'The biggest thing is trying to live for two people': Spousal experiences of supporting decision-making participation for partners with TBI Academic Article uri icon

abstract

  • To understand how the spouses of individuals with severe TBI experience the process of supporting their partners with decision-making.This study adopted a constructivist grounded theory approach, with data consisting of in-depth interviews conducted with spouses over a 12-month period. Data were analysed through an iterative process of open and focused coding, identification of emergent categories and exploration of relationships between categories.Participants were four spouses of individuals with severe TBI (with moderate-severe disability). Spouses had shared committed relationships (marriage or domestic partnerships) for at least 4 years at initial interview. Three spouses were in relationships that had commenced following injury.Two main themes emerged from the data. The first identified the saliency of the relational space in which decision-making took place. The second revealed the complex nature of decision-making within the spousal relationship.Spouses experience decision-making as a complex multi-stage process underpinned by a number of relational factors. Increased understanding of this process can guide health professionals in their provision of support for couples in exploring decision-making participation after injury.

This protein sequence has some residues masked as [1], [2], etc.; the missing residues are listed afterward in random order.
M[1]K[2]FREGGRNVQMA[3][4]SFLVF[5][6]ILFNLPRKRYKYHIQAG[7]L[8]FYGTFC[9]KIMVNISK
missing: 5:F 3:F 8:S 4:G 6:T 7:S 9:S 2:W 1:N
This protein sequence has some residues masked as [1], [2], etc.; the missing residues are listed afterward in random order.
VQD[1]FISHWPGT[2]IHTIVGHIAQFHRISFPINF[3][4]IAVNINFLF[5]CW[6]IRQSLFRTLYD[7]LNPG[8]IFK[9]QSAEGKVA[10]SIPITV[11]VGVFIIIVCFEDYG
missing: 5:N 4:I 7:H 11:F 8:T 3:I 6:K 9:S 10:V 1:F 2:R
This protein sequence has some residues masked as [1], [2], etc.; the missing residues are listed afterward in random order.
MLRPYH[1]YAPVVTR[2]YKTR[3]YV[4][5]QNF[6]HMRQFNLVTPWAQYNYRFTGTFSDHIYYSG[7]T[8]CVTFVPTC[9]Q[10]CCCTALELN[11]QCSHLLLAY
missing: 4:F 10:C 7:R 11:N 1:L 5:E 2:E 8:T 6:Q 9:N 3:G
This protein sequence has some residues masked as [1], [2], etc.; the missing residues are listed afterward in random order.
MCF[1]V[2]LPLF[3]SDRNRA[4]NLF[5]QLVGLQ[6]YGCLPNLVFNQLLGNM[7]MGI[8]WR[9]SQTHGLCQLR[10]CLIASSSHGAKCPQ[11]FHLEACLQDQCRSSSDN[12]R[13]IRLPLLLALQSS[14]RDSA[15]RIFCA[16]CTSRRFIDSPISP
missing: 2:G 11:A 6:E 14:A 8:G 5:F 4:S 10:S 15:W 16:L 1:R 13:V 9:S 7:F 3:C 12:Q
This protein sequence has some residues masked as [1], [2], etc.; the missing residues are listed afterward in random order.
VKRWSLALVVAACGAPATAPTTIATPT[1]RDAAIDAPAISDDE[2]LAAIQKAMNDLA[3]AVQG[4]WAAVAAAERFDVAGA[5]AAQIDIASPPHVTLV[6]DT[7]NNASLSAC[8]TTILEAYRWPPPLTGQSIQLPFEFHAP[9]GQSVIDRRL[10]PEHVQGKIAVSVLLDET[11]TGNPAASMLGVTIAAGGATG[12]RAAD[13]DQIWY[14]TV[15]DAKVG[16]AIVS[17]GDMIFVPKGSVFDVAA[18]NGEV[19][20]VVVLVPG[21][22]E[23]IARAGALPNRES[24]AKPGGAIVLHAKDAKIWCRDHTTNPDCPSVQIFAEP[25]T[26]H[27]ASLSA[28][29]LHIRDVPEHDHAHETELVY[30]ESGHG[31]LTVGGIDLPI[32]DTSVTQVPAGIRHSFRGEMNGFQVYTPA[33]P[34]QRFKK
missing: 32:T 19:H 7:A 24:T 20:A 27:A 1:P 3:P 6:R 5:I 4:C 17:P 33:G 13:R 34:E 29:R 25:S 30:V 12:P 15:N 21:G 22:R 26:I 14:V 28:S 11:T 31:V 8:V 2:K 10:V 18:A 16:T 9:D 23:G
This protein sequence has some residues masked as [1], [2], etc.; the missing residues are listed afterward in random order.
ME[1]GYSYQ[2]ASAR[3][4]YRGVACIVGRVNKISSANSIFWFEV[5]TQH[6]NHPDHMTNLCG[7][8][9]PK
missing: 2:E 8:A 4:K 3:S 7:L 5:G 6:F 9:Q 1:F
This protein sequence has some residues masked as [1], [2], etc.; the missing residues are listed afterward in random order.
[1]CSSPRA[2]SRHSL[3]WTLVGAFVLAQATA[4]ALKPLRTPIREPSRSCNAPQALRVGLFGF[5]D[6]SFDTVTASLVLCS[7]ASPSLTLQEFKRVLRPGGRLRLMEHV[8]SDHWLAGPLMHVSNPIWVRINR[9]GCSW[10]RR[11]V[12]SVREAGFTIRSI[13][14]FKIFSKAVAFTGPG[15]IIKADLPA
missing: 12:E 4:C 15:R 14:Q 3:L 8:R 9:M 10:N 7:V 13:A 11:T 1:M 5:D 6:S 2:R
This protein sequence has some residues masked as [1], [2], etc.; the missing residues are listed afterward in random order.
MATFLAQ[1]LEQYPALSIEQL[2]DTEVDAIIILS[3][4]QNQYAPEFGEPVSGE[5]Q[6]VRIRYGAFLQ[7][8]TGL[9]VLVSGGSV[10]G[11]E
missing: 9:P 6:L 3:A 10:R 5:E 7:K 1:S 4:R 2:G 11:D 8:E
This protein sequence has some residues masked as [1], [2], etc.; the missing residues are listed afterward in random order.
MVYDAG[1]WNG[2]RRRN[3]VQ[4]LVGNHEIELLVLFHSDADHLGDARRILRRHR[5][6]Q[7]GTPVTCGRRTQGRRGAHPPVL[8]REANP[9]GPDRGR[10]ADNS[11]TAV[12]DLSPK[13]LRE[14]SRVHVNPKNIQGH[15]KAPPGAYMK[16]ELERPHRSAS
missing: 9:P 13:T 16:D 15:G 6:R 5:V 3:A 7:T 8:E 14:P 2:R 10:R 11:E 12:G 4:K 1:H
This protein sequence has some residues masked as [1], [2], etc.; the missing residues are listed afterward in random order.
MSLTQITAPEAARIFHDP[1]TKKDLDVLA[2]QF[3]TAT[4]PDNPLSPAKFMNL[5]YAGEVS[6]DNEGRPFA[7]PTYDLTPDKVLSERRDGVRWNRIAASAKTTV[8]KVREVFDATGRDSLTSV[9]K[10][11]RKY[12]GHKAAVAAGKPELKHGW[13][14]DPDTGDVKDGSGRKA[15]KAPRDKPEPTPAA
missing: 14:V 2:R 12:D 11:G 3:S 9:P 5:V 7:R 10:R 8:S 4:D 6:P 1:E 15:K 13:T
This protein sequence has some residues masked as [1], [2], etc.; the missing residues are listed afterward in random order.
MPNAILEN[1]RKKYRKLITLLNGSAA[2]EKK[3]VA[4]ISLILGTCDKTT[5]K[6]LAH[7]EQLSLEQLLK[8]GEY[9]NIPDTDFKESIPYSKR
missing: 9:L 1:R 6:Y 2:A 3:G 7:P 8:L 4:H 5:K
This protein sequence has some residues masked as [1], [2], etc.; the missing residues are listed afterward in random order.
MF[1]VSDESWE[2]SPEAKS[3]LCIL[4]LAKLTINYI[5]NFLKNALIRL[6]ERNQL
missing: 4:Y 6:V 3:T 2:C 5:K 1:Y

publication date

  • 2015